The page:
Brad Pitt - first male face of Chanel No. 5 - splits fans and fashionistas
Reuters in Los Angeles
Brad Pitt made his debut as the first male face of Chanel's iconic No. 5 fragrance in an ad campaign that had fans and fashionistas split on his latest role.
Pitt, 48, is seen with long hair and dressed casually, looking wistfully into the camera in an enigmatic black-and-white video directed by Atonement filmmaker Joe Wright.
"It's not a journey. Every journey ends, but we go on. The world turns, and we turn with it. Plans disappear, dreams take over. But wherever I go, there you are, my luck, my fate, my fortune. Chanel No. 5, inevitable," the Moneyball actor says.
The video released on Monday is part of a US$10 million advertising campaign for which Pitt was paid US$7 million, according to Women's Wear Daily.
Time magazine's Erik Hayden called the ad "nonsensical", saying Pitt's "vaguely existential monologue … like it could plausibly have been discarded narration from the trailer for Terrence Malick's The Tree of Life."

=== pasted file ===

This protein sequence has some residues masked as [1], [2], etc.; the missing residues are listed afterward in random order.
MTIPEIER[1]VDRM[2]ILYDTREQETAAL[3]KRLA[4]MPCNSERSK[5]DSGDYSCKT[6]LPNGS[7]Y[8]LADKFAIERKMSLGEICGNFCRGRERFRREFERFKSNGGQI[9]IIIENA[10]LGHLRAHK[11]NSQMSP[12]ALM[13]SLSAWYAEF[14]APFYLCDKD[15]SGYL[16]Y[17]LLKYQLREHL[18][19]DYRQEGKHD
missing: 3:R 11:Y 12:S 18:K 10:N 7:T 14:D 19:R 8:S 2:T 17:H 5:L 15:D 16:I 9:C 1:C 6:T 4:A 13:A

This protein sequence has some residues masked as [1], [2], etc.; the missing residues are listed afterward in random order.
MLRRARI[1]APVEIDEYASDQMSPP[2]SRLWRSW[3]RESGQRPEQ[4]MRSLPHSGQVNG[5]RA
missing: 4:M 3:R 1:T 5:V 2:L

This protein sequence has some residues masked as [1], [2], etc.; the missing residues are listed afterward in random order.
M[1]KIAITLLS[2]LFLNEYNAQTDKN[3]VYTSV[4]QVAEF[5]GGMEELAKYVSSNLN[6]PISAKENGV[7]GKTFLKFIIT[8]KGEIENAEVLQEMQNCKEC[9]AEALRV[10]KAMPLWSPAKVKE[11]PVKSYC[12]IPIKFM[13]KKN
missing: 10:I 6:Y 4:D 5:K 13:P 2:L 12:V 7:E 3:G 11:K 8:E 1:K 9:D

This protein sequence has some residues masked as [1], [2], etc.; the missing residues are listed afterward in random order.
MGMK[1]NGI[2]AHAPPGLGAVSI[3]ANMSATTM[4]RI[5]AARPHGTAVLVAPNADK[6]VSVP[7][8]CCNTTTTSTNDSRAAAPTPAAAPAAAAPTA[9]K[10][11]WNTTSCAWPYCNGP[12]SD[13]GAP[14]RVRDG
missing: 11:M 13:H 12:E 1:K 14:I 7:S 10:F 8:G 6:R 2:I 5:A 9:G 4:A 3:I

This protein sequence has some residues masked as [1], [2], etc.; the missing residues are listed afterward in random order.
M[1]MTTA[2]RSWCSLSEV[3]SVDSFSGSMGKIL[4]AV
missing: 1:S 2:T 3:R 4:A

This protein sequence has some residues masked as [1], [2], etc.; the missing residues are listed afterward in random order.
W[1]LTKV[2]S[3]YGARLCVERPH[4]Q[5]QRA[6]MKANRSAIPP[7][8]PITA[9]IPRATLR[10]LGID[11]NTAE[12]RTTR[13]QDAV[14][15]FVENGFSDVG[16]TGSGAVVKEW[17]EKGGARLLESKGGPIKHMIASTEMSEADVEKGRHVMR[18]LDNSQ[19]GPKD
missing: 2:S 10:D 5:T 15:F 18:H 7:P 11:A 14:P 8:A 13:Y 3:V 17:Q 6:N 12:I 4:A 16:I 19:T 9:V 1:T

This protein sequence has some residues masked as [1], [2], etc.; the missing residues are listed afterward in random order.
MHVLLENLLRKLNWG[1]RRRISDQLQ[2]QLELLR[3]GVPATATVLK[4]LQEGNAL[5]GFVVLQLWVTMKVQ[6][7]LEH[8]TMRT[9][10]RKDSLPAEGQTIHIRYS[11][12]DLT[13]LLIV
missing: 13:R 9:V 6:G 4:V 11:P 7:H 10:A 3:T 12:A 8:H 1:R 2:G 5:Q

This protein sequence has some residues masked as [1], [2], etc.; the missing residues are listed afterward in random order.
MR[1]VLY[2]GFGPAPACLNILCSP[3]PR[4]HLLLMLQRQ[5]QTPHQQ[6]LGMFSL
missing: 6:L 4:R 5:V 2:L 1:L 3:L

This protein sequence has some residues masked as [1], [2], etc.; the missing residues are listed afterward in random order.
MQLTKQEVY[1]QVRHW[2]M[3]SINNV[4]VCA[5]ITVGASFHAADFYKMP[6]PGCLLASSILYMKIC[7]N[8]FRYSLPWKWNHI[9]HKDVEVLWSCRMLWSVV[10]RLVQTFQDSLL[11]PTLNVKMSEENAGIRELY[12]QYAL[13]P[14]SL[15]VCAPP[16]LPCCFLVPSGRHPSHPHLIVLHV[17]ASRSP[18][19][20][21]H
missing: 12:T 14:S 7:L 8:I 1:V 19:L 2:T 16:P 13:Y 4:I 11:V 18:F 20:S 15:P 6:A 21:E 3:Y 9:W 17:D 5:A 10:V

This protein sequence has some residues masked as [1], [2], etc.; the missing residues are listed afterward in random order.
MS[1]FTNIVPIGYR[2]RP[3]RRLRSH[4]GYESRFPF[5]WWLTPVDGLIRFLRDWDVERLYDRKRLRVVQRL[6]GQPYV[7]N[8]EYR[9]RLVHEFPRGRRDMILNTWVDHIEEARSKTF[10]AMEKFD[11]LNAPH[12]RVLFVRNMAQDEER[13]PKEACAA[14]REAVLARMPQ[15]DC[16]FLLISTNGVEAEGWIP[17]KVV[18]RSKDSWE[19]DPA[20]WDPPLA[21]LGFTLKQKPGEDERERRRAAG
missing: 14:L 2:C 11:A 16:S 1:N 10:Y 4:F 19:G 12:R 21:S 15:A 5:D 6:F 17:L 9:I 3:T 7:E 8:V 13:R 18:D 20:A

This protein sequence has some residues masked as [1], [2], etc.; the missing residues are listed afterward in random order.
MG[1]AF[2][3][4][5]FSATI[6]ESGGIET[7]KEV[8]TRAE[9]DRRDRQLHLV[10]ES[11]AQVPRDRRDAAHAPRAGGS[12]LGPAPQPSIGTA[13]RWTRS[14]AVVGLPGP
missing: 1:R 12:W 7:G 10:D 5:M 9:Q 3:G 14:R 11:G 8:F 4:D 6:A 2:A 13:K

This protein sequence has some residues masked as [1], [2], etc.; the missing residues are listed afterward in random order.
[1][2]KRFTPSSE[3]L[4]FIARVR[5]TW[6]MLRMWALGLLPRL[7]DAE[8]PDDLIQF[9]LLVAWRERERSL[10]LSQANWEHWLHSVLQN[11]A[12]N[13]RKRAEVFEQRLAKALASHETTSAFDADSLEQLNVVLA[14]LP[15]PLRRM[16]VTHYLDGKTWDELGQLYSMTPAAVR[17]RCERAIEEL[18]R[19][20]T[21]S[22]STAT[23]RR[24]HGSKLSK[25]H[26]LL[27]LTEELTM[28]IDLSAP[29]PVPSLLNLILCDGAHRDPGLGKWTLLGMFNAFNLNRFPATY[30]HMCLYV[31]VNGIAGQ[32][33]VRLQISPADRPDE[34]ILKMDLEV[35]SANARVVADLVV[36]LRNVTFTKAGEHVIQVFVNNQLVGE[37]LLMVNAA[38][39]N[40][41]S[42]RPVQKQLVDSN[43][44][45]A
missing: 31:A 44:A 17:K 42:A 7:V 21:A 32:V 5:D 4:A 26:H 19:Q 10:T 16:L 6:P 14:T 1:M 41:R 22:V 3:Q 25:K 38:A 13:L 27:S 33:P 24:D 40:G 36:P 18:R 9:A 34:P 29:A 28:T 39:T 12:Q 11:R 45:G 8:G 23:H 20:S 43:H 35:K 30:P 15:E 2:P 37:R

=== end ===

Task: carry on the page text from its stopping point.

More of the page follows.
Us Weekly's Zach Johnson called the video "sensual", while Vanity Fair's Amy Fine Collins said the choice to cast Pitt as spokesperson showed the French fashion house "subtly circling back to its gender-twisting origins".
Pitt is the first male spokesperson for women's fragrance Chanel No. 5, the first perfume launched by legendary French designer Coco Chanel in 1921. It is estimated that a bottle of Chanel No. 5 sells somewhere in the world every three seconds.
In a statement from Chanel, the actor called the fragrance "revolutionary".
"No. 5 has always been the most iconic women's fragrance," Pitt said. "That's what I see being the appeal of this campaign; it goes beyond the abstract of emotion or beauty to evoke what is timeless: a woman's spirit."
Chanel No. 5 has been represented by actresses Audrey Tautou, Nicole Kidman and Catherine Deneuve. It has also been linked with screen icon Marilyn Monroe who famously said the fragrance was all she wore to bed.
On Twitter and YouTube, some fans noted the somewhat ironic coincidence of the campaign's release tying in with the 13th anniversary of the release of Fight Club, in which Pitt played a consumerism-hating salesman.